-Declining custom due to movement of population to areas outside of the city, for example, new towns.
-Accessibility problems especially for drivers, for example, expensive parking fees.
-Several undercover shopping centers including Buchanan Galleries has taken business away from the shops in the area.


CBD Solutions

-Undercover shopping centers provide a solution to problems by attracting more customers to the city center away from out of town shopping centers.
-To encourage population back to the city, buildings such as warehouses and former public buildings have been converted into modern flats.
-Vibrant pedestrianized streets have been created in the CBD with street entertainment, landscaping and street furniture to make it more appealing.
- Unique selling points (USPs) and high-end shops are used to attract people to the area as they are unique (LEGO shop)


Problems in Shanty Towns (social and environmental)

-Extremely Overcrowded meaning diseases spread quickly and fires would kill many.
-Very few services (running water-disease can spread, electricity, refuse collection-waste is just dumped and more chance of disease is created or proper roads-the police cannot get in to solve issues)
-Poor sanitation (disease is common and life expectancy is low)
-High unemployment (not enough jobs for migrants and so there are many jobs in the black market which is very dangerous.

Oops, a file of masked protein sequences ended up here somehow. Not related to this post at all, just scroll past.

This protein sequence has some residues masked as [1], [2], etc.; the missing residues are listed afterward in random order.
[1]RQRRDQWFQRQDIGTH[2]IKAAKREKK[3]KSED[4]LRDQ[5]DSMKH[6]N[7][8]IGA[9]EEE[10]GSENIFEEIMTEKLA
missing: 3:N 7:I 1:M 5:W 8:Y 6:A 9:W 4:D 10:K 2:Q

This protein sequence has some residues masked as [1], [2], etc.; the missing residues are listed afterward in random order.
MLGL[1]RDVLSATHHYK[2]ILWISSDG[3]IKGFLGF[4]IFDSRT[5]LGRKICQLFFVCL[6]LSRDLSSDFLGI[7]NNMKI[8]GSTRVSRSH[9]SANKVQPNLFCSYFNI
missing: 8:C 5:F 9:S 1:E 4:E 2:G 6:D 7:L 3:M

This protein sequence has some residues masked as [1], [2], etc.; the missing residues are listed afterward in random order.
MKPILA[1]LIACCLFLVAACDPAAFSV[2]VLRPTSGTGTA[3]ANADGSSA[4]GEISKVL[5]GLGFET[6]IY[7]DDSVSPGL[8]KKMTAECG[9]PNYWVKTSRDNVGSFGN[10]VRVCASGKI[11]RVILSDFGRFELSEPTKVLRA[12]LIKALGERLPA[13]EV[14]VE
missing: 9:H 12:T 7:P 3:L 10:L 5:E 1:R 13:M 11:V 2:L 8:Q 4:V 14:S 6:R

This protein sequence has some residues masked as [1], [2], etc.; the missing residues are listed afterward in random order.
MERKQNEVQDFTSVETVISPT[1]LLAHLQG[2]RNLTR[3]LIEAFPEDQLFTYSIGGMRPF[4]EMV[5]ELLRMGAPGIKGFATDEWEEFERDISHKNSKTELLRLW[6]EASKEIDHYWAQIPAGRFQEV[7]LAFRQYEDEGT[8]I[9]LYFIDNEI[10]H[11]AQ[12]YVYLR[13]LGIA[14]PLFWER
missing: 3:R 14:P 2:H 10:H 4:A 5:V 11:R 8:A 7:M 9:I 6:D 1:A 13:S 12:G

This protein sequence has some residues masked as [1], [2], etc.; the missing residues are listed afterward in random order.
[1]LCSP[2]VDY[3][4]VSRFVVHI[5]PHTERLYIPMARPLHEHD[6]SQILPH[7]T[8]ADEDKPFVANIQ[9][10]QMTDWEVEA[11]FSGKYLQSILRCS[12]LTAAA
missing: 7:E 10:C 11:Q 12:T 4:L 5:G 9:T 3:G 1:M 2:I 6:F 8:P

-High crime rates and gang culture (drugs)
-The location of the favelas near to steep slopes, rubbish dumps and toxic factories which are all very dangerous.
-Landslides are common after heavy rain which can kill many.
-There is a lot of waste from shanty towns.
-Pollution of guanabara Bay from raw sewage and waste products from industry this is a threat to rare habitats of dolphins, turtles and damage to mangrove swamps
-If beaches become contaminated this would be a threat to tourism which is Rio's biggest industry.


Solutions in Shanty Towns

Self Help Schemes
-Councils provide residents with bricks, cement, wood, and tiles to upgrade their own homes.
-Water and electricity may be added over time.
-This settlement eventually becomes legal and established and refuse collections may increase.
-Although this is a cheap method, houses may not be built to a decent standard.
Site and Service Schemes
-Local councils build housing and improve services in the area such as schools.
-These can be expensive although council can claim back money from rent in the future.
-However, these tend to be quite small projects as money in Brazil is limited.
Guanabara Bay Clean-up Programme
-New sewage treatment plants
-Stricter fines for companies who dispose of waste illegally
-Use of landfill sites to produce biogas (cheap energy)


Urban Changes in Rio

Barra Da Tijuca Suburb